Speaking at the Munich motor show, the Renault Group’s director of R&D, Gilles Le Borgne, argued that 2040 is a more practical target, most notably for the Dacia brand and its customers who have a greater focus on affordability.
“First, I must be clear that we aren't resistant to the transition. We were the first to move to sell electric vehicles and we have more of them on European roads than any other manufacturer,” said Le Borgne.
“But there are three clear reasons why we believe it makes sense to extend the transition. Firstly, we want absolute confidence that the infrastructure matches the rate at which BEVs are mandated. That's far from certain, and to go faster makes no sense.
“Then, while we have absolute confidence that we have the technology - hybrid, plug-in hybrid and BEV are all on sale today - we don't know if we have the customers who want it or, more significantly, can afford it.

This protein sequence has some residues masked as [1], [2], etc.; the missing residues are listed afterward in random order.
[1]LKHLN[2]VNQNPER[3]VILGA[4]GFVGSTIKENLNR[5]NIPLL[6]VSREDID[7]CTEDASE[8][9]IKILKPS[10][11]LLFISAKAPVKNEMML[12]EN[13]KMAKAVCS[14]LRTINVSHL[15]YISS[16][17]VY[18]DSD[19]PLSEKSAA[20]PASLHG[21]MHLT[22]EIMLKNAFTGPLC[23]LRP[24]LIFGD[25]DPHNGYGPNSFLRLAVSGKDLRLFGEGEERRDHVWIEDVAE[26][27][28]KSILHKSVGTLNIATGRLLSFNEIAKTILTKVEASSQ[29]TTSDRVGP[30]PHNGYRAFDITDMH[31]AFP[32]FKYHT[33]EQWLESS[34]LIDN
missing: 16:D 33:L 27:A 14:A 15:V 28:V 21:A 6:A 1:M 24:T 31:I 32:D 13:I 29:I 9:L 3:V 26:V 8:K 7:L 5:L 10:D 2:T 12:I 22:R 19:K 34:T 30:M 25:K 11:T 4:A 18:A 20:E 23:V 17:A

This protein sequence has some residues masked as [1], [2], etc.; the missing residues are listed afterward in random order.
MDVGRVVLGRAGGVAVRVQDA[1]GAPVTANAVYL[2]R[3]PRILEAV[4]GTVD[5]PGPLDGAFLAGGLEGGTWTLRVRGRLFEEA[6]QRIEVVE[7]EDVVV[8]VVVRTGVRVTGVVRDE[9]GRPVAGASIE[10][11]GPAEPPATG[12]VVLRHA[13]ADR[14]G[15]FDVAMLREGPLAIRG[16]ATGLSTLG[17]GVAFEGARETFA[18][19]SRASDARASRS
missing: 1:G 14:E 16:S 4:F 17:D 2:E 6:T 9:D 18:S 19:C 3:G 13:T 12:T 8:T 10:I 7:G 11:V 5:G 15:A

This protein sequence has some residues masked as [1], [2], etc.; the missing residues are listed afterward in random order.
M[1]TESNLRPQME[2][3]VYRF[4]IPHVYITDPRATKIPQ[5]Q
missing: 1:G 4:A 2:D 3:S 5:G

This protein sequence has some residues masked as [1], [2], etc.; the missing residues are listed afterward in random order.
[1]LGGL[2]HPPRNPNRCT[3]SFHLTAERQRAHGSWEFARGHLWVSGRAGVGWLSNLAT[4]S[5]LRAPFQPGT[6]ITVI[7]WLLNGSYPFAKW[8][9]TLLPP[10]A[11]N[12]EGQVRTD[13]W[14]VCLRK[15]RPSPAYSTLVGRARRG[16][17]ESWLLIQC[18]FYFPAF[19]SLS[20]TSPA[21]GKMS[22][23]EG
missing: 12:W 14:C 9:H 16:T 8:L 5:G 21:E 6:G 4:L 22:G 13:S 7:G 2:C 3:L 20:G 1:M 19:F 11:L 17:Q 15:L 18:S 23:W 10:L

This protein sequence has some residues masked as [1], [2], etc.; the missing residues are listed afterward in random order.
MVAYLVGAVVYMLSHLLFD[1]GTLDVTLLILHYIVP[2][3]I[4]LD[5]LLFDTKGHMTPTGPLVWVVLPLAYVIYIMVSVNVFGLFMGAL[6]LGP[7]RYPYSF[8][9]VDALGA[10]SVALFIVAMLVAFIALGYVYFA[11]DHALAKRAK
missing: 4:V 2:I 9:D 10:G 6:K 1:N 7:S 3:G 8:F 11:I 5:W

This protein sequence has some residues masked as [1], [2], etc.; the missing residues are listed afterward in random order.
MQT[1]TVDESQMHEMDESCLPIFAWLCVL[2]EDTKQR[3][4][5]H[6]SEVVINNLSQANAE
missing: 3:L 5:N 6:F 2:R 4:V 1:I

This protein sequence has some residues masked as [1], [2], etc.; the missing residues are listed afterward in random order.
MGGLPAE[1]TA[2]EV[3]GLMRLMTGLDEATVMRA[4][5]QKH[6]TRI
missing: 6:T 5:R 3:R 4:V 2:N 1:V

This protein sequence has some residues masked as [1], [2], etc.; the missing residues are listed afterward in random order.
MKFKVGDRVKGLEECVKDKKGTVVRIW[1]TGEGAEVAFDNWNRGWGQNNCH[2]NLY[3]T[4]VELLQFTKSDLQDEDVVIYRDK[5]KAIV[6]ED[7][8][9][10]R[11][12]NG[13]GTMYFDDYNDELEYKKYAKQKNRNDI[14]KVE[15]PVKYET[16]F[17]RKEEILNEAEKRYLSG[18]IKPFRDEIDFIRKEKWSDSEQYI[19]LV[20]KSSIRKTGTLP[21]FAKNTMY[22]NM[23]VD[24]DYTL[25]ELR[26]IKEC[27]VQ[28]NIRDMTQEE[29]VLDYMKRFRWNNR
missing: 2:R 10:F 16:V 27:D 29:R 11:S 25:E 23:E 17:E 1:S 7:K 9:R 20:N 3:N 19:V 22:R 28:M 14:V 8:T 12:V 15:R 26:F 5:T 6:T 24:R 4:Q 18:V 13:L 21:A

“Finally, and critically, we need time to adapt. Switching our factories over to these new technologies isn't simple and adapting our workforce to it will take time. You can't switch just like that, and such a timeline would be hard for us - and harder still when you work the supply chain into the mix.
“But I want to be clear: I'm not pushing back for technological reasons. We are ready. We have said that Renault will sell 90% BEV vehicles by 2030 and Alpine 100%, but we think Dacia will be closer to 10%.
"Society is built on freedom of movement, and unless it's affordable, it will have an undesirable impact. People need to move - and a popular brand like Renault has to be able to offer them a chance to do so in a practical way and at an affordable price.”